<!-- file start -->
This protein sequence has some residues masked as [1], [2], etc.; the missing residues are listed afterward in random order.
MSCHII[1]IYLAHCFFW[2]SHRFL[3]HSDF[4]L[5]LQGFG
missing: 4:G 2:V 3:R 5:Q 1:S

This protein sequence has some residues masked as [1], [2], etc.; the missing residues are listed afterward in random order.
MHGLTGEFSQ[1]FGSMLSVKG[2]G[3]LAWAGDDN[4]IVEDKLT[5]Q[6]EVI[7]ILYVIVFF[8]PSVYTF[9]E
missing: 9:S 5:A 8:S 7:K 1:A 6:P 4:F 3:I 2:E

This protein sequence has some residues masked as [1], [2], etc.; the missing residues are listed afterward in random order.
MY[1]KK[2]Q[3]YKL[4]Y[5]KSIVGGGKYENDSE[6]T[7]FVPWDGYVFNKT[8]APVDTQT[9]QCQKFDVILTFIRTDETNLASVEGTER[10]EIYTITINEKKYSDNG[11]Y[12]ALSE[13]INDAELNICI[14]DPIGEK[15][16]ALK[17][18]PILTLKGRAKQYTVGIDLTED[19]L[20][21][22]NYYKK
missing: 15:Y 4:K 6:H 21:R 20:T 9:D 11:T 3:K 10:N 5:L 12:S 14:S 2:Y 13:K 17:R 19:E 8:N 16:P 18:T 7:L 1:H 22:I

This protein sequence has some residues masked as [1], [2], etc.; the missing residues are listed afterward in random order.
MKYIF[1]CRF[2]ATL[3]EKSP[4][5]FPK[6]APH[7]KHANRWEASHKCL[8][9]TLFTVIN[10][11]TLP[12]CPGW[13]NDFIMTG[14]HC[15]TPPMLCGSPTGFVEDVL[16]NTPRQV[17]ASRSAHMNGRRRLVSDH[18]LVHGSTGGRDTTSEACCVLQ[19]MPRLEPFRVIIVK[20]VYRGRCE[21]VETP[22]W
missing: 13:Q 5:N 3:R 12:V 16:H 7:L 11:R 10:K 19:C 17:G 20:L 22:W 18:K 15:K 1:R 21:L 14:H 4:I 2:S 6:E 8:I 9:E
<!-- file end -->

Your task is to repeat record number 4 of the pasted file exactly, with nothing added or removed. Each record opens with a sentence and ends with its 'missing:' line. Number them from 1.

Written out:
This protein sequence has some residues masked as [1], [2], etc.; the missing residues are listed afterward in random order.
MKYIF[1]CRF[2]ATL[3]EKSP[4][5]FPK[6]APH[7]KHANRWEASHKCL[8][9]TLFTVIN[10][11]TLP[12]CPGW[13]NDFIMTG[14]HC[15]TPPMLCGSPTGFVEDVL[16]NTPRQV[17]ASRSAHMNGRRRLVSDH[18]LVHGSTGGRDTTSEACCVLQ[19]MPRLEPFRVIIVK[20]VYRGRCE[21]VETP[22]W
missing: 13:Q 5:N 3:R 12:V 16:H 7:L 11:R 10:K 19:C 17:G 20:L 22:W 18:K 15:K 1:R 21:L 14:H 4:I 2:S 6:E 8:I 9:E